After leaving the New York Dolls, guitarist Sylvain Sylvain released a couple of very good pop records that somehow got lost in the shuffle. When no third record materialized, it was a disappointment but not a big surprise – after all, post-punk pop was finding no welcome mat in the synth-happy 1980s, and even David Johansen had to whore himself out as Buster Poindexter just to put food on the table. 

Imagine my delight when Fishhead Records not only released some of Sylvain’s previous songs on one CD (Sylvain Sylvain…..In Teenage News), but a brand new collection of twelve songs! Adding to the good news was the announcement that Sylvain was hitting the club circuit again, band in tow. 

He’s still a pop guy with 50’s doo-wop roots glowing through his songs. The title track, an ode to his lost bandmates, is reminiscent of Little Anthony and The Imperials, while “Another Heart Needs Mending” mines the same sock-hop vocal territory. But grit abounds too, thanks to a crack band of backup musicians, among them Frankie Infante and Fuzztones Rudy Protrudi and John Carlucci. “Oh Honey” is pure Bo Diddley, and “I’m Your Man” is a finger-poppin’ rework that jumps out of the speakers.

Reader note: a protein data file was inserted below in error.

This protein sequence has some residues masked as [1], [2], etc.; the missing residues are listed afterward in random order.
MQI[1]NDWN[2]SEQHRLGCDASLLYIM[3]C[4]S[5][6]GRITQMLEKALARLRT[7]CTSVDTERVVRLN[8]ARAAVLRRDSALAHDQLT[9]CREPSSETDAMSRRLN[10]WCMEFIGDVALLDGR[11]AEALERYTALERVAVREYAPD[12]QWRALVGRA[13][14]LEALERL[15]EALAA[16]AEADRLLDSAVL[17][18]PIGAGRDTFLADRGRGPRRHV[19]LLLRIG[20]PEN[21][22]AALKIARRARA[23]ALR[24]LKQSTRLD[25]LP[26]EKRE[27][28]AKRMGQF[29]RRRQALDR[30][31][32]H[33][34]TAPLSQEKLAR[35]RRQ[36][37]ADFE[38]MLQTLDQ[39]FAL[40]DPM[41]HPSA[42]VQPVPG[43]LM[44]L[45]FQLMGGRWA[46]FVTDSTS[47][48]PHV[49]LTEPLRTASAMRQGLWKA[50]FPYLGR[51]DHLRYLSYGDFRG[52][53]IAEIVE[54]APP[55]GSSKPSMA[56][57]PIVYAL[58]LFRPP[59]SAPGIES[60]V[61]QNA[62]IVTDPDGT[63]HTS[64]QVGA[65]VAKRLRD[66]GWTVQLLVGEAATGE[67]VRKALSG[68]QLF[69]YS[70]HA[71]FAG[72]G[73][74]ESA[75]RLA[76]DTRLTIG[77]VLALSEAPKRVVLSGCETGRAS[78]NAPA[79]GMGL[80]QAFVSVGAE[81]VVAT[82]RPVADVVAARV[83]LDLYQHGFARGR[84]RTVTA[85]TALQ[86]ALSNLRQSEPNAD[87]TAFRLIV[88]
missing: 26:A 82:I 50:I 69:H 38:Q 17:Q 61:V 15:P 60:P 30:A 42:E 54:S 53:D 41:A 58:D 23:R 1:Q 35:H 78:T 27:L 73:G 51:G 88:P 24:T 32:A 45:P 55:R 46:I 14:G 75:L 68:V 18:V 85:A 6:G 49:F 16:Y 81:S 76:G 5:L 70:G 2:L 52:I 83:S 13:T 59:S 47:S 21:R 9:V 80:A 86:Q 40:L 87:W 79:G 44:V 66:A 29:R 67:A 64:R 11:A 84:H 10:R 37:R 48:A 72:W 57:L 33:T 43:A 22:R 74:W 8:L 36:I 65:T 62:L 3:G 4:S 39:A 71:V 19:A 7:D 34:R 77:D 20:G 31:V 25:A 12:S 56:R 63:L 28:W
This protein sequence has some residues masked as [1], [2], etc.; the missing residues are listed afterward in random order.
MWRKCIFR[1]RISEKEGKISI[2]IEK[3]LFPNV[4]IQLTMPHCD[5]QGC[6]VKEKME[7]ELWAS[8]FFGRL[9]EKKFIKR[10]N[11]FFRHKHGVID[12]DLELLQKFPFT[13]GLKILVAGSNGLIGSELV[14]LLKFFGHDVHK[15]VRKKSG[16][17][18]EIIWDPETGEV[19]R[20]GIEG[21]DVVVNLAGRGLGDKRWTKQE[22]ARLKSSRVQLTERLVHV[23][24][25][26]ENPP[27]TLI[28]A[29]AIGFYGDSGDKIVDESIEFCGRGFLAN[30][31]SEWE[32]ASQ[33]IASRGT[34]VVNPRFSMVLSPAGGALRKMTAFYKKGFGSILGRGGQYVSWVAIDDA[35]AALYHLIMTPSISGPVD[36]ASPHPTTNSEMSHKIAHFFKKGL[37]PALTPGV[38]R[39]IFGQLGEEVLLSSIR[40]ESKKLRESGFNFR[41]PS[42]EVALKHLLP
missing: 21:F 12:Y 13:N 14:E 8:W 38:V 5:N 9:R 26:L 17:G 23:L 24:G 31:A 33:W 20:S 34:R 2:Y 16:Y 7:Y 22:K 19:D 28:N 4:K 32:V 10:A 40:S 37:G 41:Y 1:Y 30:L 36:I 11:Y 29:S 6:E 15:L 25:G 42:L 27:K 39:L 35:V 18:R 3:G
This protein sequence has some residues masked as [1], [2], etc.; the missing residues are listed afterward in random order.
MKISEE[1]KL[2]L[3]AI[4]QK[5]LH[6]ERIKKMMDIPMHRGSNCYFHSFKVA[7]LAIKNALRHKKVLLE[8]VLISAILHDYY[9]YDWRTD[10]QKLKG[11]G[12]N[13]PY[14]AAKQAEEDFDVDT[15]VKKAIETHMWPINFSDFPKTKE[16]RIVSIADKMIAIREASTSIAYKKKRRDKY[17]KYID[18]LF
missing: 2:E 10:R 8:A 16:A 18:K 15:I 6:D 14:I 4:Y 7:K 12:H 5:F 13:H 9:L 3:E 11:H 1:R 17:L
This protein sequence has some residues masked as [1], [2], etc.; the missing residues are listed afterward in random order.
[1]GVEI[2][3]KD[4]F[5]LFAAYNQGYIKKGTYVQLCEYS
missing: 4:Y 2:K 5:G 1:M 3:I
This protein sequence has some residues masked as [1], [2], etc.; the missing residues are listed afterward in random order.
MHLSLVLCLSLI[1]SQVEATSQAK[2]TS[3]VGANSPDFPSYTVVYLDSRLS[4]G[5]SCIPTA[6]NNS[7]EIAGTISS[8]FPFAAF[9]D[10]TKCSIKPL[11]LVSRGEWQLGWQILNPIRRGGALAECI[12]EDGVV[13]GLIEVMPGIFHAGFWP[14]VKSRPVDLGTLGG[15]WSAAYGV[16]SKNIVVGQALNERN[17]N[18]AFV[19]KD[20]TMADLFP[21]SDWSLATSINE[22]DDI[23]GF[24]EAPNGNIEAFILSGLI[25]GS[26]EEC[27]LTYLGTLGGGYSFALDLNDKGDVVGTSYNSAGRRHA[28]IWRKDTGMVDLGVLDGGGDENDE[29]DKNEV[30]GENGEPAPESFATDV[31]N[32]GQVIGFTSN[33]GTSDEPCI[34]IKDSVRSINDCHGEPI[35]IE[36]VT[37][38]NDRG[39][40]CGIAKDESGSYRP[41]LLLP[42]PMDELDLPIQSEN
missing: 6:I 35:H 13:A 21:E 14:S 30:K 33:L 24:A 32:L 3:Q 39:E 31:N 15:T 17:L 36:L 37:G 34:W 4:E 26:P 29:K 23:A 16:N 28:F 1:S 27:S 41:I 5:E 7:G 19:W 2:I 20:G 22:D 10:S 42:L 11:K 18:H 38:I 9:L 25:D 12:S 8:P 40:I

Although proud of his Dolls roots, reading Sylvain interviews gives a strong clue that a reunion will never happen, mostly due to a fractured relationship with Johansen. Still, Sylvain has no qualms with the great songs they wrote; three are included here, among them a spirited rendition of “Trash” (a song also recently covered by soulmate Gilby Clarke). And only a former Doll could write a “Sleepwalk” style instrumental and call it “Forgotten Panties”! Hopefully this signals the beginning of the second half of Sylvain Sylvain’s career